Don’t be fooled by the title – Ghetto Kids. This is not just another crime themed film glorifying gangsters or a shady way of life. Christian Wagner‘s 2002 flick is something much more – a shocking true-to-life story of immigrant life, of hopes and goodness, of poverty and richness of the heart. The sensationalist approach to cinema is missing, yet the disturbing authenticity of the story won’t leave you indifferent. It is rare that I finish watching a film by giving it a standing ovation (home viewing), but Ghetto Kids truly deserved it!
I have to admit that I WAS fooled by the title myself and did not expect such a gripping story. I knew little of the film (a co-production of Germany and France), it relates the story of two Greek brothers — 13-year-old Christos (Ioannis Tsialas) and 17-year-old Maikis (Toni Osmani) — who live with their mother and older brother in one of the poorest neighborhoods of Munich. They are social outcasts for one reason or another, getting involved in petty crimes and drug dealing. The young Cristos is even forced to prostitute himself at the train station in order to get money for a Christmas gift for his mother or to pay the school cafeteria fee. The only refuge the boys have is a local youth club, where a social worker is trying to help them fit in.
When a new teacher comes to town (played by Barbara Rudnik), though she is shocked by the lack of discipline, she decides to help them, but not before violence affects her own family. And this act of violence is originated by “normal middle glass German youth”.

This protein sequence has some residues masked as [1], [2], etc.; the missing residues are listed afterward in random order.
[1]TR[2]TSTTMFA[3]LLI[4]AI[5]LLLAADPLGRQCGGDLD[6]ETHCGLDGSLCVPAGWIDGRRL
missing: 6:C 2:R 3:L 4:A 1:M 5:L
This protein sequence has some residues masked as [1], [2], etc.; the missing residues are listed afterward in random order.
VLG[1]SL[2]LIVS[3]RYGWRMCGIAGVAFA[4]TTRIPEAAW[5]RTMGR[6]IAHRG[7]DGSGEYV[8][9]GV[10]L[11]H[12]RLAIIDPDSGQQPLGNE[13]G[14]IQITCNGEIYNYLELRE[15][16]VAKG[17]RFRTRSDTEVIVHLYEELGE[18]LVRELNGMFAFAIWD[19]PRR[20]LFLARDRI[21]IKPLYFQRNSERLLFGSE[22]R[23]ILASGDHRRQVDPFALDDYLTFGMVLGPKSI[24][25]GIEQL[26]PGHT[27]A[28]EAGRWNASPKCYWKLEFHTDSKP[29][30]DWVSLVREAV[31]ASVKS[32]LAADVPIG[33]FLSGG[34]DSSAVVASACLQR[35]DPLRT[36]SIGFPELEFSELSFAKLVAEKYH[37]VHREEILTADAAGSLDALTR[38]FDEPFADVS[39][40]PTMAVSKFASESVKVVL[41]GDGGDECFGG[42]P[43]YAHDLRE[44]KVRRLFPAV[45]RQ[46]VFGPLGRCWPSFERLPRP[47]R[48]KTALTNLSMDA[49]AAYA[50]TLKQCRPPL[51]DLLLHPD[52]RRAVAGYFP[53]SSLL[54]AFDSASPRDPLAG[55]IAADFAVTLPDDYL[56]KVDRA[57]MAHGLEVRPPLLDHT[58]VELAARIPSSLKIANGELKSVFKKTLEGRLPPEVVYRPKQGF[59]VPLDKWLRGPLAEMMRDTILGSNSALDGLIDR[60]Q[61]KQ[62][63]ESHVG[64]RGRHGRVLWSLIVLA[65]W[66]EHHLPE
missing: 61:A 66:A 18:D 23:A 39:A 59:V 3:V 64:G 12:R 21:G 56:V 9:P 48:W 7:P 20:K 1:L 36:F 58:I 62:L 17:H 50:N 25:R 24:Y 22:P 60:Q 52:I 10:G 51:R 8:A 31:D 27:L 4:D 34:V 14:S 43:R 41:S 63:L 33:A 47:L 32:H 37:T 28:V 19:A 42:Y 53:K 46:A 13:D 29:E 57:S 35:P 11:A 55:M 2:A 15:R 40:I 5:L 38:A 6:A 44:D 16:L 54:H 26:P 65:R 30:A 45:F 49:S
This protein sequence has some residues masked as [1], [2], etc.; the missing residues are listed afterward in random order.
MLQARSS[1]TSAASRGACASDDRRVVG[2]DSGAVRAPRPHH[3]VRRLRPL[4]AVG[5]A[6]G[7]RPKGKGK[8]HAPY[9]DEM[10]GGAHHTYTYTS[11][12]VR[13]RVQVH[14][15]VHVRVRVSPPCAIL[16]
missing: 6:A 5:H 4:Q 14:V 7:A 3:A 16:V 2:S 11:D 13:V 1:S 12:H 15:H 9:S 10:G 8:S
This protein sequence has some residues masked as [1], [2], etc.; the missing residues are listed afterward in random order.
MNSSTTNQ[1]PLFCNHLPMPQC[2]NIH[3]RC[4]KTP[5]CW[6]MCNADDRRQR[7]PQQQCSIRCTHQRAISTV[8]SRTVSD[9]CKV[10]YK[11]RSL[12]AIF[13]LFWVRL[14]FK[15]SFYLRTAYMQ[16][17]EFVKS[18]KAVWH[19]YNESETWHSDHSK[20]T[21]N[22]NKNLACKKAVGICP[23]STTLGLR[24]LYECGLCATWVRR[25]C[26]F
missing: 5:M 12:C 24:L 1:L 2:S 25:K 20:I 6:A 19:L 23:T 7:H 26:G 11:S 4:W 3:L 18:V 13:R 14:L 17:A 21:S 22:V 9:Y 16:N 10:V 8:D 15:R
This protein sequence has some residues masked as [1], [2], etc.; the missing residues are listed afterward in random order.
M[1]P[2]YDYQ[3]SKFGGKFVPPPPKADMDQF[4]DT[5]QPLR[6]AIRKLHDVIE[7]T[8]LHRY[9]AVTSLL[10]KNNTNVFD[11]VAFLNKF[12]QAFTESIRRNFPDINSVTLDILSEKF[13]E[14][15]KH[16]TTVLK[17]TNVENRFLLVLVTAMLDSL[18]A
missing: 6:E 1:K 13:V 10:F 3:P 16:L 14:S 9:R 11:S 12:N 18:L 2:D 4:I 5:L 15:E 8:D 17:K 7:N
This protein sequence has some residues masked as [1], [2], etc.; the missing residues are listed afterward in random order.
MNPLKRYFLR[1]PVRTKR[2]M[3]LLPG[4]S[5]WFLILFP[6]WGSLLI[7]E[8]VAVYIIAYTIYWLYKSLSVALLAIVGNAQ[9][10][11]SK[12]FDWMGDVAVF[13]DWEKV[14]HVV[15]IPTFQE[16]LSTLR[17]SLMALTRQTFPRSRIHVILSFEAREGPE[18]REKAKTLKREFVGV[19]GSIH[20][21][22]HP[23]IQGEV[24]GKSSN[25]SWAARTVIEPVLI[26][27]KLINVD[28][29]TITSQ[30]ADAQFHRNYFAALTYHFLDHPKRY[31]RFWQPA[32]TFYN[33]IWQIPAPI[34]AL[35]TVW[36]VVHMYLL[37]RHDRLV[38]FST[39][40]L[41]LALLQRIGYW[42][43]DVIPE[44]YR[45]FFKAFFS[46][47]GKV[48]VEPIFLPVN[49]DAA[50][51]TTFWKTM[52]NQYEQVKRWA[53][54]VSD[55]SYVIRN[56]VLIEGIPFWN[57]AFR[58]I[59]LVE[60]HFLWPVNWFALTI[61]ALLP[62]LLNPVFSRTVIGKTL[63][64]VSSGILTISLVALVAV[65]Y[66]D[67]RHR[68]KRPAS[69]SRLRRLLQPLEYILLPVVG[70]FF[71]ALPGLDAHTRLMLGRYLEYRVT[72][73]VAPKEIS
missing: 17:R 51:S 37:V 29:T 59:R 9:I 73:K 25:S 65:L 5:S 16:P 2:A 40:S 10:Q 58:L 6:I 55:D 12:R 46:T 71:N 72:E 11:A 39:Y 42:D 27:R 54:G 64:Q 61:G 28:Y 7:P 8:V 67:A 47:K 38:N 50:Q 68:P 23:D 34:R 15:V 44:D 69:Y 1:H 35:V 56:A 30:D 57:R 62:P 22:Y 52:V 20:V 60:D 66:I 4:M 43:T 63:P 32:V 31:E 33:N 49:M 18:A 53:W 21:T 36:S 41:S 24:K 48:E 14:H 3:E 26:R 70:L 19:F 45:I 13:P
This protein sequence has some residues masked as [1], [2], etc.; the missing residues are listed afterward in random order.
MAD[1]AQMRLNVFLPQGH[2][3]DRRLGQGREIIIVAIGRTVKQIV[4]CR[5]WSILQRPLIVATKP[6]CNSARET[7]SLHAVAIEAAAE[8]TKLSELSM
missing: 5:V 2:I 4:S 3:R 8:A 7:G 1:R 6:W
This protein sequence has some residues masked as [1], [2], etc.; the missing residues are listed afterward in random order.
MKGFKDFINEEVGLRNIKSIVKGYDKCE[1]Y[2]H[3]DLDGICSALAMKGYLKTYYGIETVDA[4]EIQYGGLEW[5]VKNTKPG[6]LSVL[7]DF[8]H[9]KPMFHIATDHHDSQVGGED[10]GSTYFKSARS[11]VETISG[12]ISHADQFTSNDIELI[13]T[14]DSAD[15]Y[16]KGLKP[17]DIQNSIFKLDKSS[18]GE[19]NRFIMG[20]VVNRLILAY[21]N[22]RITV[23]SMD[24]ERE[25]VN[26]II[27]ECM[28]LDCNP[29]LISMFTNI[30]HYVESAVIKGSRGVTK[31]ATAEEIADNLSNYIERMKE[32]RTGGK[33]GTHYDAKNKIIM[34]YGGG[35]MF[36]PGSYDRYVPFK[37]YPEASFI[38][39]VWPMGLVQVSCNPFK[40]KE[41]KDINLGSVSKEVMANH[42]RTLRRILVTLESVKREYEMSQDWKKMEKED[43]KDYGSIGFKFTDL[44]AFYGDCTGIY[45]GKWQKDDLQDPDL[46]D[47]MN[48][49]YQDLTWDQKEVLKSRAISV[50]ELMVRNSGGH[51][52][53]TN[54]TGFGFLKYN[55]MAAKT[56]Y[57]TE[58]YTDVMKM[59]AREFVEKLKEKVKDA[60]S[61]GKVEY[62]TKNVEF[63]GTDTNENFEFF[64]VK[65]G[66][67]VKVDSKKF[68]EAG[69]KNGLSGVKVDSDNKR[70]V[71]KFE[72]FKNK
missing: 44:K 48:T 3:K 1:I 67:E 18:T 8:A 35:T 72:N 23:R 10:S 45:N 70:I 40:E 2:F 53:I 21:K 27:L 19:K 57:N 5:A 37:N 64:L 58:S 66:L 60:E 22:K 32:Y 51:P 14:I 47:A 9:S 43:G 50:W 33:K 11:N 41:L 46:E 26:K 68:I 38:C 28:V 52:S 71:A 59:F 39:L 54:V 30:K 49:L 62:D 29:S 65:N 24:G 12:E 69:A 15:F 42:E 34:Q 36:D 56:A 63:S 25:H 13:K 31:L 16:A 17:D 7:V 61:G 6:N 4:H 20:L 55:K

The acting in the film is immaculate – even if most of the roles are played by amateur actors. Most of them come from the same neighborhood in which the story is set – and I believe most of them put something of their personal experiences into their characters. That is one of the reasons why the story feels authentic and realistic. I was particularly impressed with the performance of the young Ioannis Tsialas as Christo – his character was in focus throughout the entire film and he never once failed to deliver a convincing expression or action.
Associating with his character, rooting for him, is what makes Ghetto Kids a poignant film. A young kid struggling to find the balance between hope and desperation – who would not want to help him reach it?
The narrative is not linear, yet all the sub-stories that are explored are arranged in a manner that allows the viewer to see the same problem through different viewpoints. At one time you will associate with the kids, the problems they face and the choices they have to make. In another instance you will see the situation from the view point of the social workers or of their teacher – who try their best to change things for the better. However Ghetto Kids is not one of those inspiring type of Hollywood films in which a concerned teacher or an outsider manages to battle all the problems and save the kids, because he/she believed in them. Neither is it just a typical European social drama – it’s a Coming-of-Age masterpiece portraying lost youth. A must see!
Ghetto Kids Trailer
The film is available on DVD with English subtitles at filmgalerie451.de
Film Title: Ghetto-Kids
Also known as: Ghettokids – Brüder ohne Heimat
Release year: 2002, Arte, Bayerischer Rundfunk (BR), TV-60 Filmproduktion
Director: Christian Wagner
Cast: Ioannis Tsialas, Toni Osmani, Barbara Rudnik, Günther Maria Halmer, Renate Becker,Julia Dietze and others